Follow These Rabies Rules for Safety
WebMD News Archive
"Most people still think you get them in the stomach -- and you
absolutely don't," says Slote. But you can get the RIG injected in unusual
places -- depending on where the bites are. "Nina had three places where
the fox bit or scratched her and she had to have some RIG injected into each of
The HDCV/RIG regimen is a huge advance from what might be called the Dark
Ages of rabies treatment, Vitale says, when the vaccinations were so numerous
they had to be given in places such as the abdomen -- and even then, didn't
"It's much easier to treat patients and much easier to recommend
treatment," says Alfred DeMaria, MD, director of communicable disease
control at the Massachusetts Department of Public Health. "Now the risk of
treatment is virtually nil."
Which is not to suggest anyone who comes in contact with a rabid animal
necessarily needs treatment. It really depends on how "contact" is
defined. Public health experts say the greatest danger lies in getting the
saliva of a rabid animal, or its brain or nervous system tissue, into an open
cut. That could happen through a bite, of course, or indirectly.
That was the case with Roland Vaillancourt, a paramedic from Greenville,
N.H. One day eight years ago he noticed an odd sight: a raccoon wandering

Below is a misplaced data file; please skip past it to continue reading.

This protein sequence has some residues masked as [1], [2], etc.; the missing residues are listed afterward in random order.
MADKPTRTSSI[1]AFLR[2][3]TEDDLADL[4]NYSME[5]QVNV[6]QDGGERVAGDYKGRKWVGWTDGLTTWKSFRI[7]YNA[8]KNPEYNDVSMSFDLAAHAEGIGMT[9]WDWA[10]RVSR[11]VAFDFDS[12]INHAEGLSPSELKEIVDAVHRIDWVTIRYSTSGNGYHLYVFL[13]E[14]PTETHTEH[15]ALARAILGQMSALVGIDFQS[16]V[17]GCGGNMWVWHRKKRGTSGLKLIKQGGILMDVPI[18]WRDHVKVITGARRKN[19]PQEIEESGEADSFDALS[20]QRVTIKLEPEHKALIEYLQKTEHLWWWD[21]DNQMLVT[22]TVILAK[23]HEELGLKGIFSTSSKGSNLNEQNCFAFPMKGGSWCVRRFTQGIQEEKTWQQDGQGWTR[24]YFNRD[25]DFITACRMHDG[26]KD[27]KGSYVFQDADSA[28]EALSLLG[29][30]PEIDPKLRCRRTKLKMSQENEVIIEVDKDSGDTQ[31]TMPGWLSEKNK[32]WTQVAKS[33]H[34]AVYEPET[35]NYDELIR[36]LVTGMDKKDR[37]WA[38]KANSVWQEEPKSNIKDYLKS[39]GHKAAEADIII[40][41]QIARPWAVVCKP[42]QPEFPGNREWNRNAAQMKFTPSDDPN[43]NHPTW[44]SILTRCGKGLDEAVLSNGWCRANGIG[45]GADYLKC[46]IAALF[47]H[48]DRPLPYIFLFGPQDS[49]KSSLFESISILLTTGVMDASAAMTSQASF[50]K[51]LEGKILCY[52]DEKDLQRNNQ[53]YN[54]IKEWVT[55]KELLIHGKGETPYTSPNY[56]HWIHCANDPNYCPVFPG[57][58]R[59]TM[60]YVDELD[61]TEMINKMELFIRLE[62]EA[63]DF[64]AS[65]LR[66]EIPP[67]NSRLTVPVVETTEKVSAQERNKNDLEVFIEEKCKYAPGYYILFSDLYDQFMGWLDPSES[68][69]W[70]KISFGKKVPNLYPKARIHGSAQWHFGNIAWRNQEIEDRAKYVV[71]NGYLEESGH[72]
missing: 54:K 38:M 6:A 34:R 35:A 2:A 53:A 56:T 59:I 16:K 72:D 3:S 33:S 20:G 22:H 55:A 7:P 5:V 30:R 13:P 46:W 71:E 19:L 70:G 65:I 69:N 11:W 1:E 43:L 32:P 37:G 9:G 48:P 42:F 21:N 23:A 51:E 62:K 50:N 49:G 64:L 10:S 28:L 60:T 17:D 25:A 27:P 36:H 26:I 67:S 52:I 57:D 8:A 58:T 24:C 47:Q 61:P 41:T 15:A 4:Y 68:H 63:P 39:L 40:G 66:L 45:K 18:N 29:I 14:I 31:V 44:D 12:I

around a neighborhood in daylight. "So something was wrong," he says.
"It was acting very unusual -- slow [breathing], unsteady gait. We just
decided to put it down at that point."
He used a bow and arrow, and accidentally cut himself on the arrowhead,
which was tainted with the raccoon's nervous system tissue. But Vaillancourt
underwent PEP and didn't have any problem.
Another method of indirect exposure: getting saliva or nervous system tissue
splashed onto a mucous membrane, such as the eye. But experts say it's
important to note that blood, urine, and droppings from rabid animals cannot
transmit the virus.
Cats and dogs were once important rabies transmitters -- but no more. Now,
raccoons are king up and down the East Coast. In fact, three years ago, Canada
mounted an intensive effort to keep rabid raccoons from spreading into Ontario.
Planes flew over the border, dropping thousands of oral rabies vaccine doses
hidden inside food bars. It failed.
Ontario's current efforts to control the disease's spread include
establishment of a five-kilometer "kill" zone at two entry points --
where every raccoon seen is exterminated. There is also an outer zone in which
raccoons are trapped and vaccinated. And beginning in June, a shower of
vaccinated bait bars will be airdropped into the area.
A similar effort on Cape Cod, Mass., seems to have done the trick. DeMaria
says raccoon rabies there have been virtually eliminated.